The non-controversial claim: The Greeks (ancient, not modern) are extremely interesting. (The modern Greeks are just a mess; it’s hard to believe that country was once a mighty empire.) And, the Greeks are not just interesting in some particular way—across the board, there are endlessly fascinating things going on between 1000 BC and 30 BC in Greece.
The Puzzle: Why did nothing in my education ever teach me that fact?
When I think back to high school, I had two classes which had Greeks. I had an English class in which we read Aeschylus and Euripides. And I had a history class which had a section on the Greeks. And, the combination of those two things left me a) having absolutely no idea why the Greeks were important, and b) having no idea about how Greek history related to anything else. I had absolutely zero encounter with the Greeks in College.
Since then, I have read a lot of Greek authors. I’ve taught all sorts of books written in those days. There is much in that vast literature which I love. But, in January, when I was putting the final touches on my new Great Books course, I realized that even though I have read all these authors and even though I am about to teach them again, I really had a very sketchy idea about how they all fit together. I know Homer and Plato/Aristotle and Aeschylus/Sophocles/Euripides/Aristophanes and Euclid and Herodotus/Thucydides/Plutarch, but in my mind’s eye they were all just books out there, talking to one another to be sure, but just books and not a story unto themselves. So, I decided to fill in that hole.
Fortunately, I had a book at hand. A few years back, I was at a conference with Thomas Martin, a Classicist at Holy Cross. A very smart and very interesting guy. I learned a lot talking with him. So, after my return from said conference (on Adam Smith), I bought a book he wrote back in the 90’s: Ancient Greece: From Prehistoric to Hellenistic Times. A few weeks ago, I pulled it off the shelf and read it. It is a quick history of Greece: 220 pages covering the whole range, touching on the history and books and civilization. I think the audience was college students in some class or other who need a brief history of Greece. Amway, it reads like a textbook—which is not really a compliment. That being said, I enjoyed reading it and I learned a lot. If you, like me, feel a lack of understanding of how the whole Greek thing fits together, I’d recommend it.
But, the book creates a giant puzzle for me. While I enjoyed reading this book, if I had read it in high school or college, I would have hated it. That is not a statement about this book in particular; I would have hated any book like this. Presumably we read a book like this in my high school class and presumably I learned nothing from it.
What is the difference? Reading a book like this now is filling in details. I love Homer and Plato and so on. I find the Greeks to be fascinating. So, the history here is connecting some dots. But, if I imagine going the other way, it would never work. I can’t imagine reading a brief history of Greece and then thinking that Homer and Plato and so on are things I really should read.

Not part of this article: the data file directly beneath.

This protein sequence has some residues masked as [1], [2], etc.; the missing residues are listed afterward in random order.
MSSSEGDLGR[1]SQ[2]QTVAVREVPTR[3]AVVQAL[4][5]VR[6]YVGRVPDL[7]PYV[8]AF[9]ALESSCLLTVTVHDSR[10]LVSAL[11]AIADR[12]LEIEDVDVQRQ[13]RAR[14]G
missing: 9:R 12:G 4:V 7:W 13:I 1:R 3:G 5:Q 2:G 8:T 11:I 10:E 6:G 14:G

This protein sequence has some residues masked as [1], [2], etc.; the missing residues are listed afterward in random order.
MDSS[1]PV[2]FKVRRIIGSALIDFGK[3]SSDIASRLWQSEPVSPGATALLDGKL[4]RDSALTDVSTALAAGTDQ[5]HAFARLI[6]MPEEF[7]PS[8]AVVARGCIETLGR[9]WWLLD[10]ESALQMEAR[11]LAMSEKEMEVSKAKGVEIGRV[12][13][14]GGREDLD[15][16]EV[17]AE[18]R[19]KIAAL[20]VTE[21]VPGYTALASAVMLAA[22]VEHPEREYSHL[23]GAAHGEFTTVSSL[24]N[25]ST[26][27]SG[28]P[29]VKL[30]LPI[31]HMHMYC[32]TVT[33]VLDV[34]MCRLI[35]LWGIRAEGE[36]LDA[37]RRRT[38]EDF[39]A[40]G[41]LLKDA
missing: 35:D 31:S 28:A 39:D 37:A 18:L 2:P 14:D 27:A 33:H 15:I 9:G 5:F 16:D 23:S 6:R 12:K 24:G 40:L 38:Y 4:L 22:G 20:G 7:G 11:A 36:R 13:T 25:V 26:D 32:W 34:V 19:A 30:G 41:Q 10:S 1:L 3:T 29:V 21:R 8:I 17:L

This is a rather disturbing realization. Learning history is really important. I enjoy history. But, how do you teach history? If my experience generalizes, then we are going about it all wrong. We start when young by forcing students through the series of dates and cultural explorations. But, that is not the stuff on which dreams are made. Why don’t we go the other way? Why don’t we start with the books? Why don’t we get students to fall in love with Homer and leave the discovery of history for a later point in life? Why don’t we just teach the Great Books of History—instead of some brief history of Greece, read Herodotus or Thucydides or Plutarch and that is. And don’t teach those books as History books with an emphasis on who did what to whom and when, but teach them as living arguments for how to lead a better life. I think, in other words, we may have the teaching of history all wrong.
But, I am not sure the preceding paragraph is right. Maybe reversing the discovery process won’t work at all. Maybe if I had read Herodotus in high school, I would have had exactly the same total lack of interest I had when we read whatever it was we read.
Even more troubling: in high school, I would have enjoyed Frank Miller’s 300, which I was prompted to reread after reading Martin’s discussion of the Persian War. I would have liked 300 a lot in high school. It might have prompted me to want to learn even more about Sparta. I start creating the curriculum: 300, then Plutarch, then The Iliad, then Herodotus. That might have worked wonders. Is the fact that it would have worked enough? I suspect Martin, for example, is less than enamored with Miller’s take on the Hot Gates. Is it acceptable to try to cultivate a love of history with a book of fake history?
And it is not as if I can argue that the serendipitous approach to education is better than the directed route. After rereading 300, I reread Batman: The Dark Knight Strikes Again, which is still not very good. So, direction in education is really important. (Yeah, sometimes, the conclusion on this blog are shocking, aren’t they?) I am really stuck on this question:
Imagine I had a class with the goal of taking a set of students who know nothing about Greece and convince them to fall in love with Greece. How would I do it? I am not at all sure.
Though, having students enter the classroom on the first day of class with this blaring at a very high volume might work wonders.
Come to think of it, maybe I should start playing loud music as students enter my classes…